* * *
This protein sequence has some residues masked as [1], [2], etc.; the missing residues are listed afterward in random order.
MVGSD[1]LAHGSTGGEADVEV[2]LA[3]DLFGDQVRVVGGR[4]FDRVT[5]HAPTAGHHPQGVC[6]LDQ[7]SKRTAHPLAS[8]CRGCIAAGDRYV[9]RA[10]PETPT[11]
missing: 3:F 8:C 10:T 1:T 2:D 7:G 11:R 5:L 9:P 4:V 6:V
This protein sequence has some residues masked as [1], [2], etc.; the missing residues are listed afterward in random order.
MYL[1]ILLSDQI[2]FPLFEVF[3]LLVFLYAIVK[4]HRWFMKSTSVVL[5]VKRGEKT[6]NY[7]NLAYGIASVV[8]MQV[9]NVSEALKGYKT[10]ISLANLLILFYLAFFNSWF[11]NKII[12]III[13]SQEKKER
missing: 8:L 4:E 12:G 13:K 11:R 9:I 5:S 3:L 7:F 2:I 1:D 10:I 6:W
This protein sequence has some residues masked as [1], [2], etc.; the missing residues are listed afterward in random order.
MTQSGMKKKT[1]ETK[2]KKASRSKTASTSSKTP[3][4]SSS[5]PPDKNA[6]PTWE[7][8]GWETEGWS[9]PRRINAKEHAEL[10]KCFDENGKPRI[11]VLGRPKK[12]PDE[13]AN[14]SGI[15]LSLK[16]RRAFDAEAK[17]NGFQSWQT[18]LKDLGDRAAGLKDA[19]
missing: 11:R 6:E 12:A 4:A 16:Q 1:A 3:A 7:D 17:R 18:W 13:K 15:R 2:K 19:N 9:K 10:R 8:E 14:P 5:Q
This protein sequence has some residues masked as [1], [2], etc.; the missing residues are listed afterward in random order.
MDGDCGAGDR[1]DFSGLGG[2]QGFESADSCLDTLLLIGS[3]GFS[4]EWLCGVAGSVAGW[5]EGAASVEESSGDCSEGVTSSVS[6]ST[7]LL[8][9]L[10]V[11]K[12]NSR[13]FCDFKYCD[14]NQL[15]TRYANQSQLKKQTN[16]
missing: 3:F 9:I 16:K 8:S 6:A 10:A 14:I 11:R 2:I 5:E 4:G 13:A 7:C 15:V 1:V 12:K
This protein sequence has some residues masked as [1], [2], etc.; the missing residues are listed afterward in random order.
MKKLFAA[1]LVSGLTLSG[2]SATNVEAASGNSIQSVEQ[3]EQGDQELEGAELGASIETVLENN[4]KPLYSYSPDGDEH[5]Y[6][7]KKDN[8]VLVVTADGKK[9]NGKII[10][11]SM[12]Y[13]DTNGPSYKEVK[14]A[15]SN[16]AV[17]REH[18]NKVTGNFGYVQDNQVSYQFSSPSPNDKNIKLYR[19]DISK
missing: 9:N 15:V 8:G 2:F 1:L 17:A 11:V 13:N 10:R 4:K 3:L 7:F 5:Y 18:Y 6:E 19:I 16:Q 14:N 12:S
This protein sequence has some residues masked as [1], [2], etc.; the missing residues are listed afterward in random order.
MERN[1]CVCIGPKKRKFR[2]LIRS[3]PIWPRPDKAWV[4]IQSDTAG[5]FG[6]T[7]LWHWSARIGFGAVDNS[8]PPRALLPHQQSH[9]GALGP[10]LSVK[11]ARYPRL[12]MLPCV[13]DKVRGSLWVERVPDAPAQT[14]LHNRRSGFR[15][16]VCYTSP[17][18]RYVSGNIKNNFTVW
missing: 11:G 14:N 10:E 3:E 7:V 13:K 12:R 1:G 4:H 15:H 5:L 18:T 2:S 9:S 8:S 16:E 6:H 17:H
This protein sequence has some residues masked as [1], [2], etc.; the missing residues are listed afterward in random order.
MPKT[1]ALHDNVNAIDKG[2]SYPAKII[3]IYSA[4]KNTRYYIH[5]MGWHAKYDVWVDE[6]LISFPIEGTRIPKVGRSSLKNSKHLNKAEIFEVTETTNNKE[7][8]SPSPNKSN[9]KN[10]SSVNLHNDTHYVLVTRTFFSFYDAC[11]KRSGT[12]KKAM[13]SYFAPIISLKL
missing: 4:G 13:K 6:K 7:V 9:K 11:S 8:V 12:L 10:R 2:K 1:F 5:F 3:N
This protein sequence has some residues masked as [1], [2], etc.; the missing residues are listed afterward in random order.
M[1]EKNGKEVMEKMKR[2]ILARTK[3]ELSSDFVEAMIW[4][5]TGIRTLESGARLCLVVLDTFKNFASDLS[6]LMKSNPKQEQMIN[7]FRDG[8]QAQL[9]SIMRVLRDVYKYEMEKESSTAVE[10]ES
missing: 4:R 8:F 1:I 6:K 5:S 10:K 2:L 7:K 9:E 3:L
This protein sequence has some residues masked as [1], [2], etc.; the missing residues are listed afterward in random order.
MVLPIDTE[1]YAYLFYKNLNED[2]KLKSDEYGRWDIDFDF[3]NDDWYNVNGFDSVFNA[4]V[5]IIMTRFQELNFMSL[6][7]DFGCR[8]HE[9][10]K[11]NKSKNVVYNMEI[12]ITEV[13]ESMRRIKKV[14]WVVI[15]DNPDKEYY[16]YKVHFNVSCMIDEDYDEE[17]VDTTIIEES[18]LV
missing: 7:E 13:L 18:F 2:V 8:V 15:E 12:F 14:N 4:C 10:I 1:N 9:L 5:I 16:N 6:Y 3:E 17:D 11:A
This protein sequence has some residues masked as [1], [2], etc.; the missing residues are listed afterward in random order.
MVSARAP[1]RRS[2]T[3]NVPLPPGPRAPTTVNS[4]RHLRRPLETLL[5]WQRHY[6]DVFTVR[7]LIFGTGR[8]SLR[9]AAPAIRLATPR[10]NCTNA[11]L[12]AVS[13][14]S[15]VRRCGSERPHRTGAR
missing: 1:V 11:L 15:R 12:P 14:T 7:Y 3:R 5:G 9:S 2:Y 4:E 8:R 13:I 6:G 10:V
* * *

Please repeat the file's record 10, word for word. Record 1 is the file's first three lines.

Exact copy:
This protein sequence has some residues masked as [1], [2], etc.; the missing residues are listed afterward in random order.
MVSARAP[1]RRS[2]T[3]NVPLPPGPRAPTTVNS[4]RHLRRPLETLL[5]WQRHY[6]DVFTVR[7]LIFGTGR[8]SLR[9]AAPAIRLATPR[10]NCTNA[11]L[12]AVS[13][14]S[15]VRRCGSERPHRTGAR
missing: 1:V 11:L 15:R 12:P 14:T 7:Y 3:R 5:G 9:S 2:Y 4:E 8:R 13:I 6:G 10:V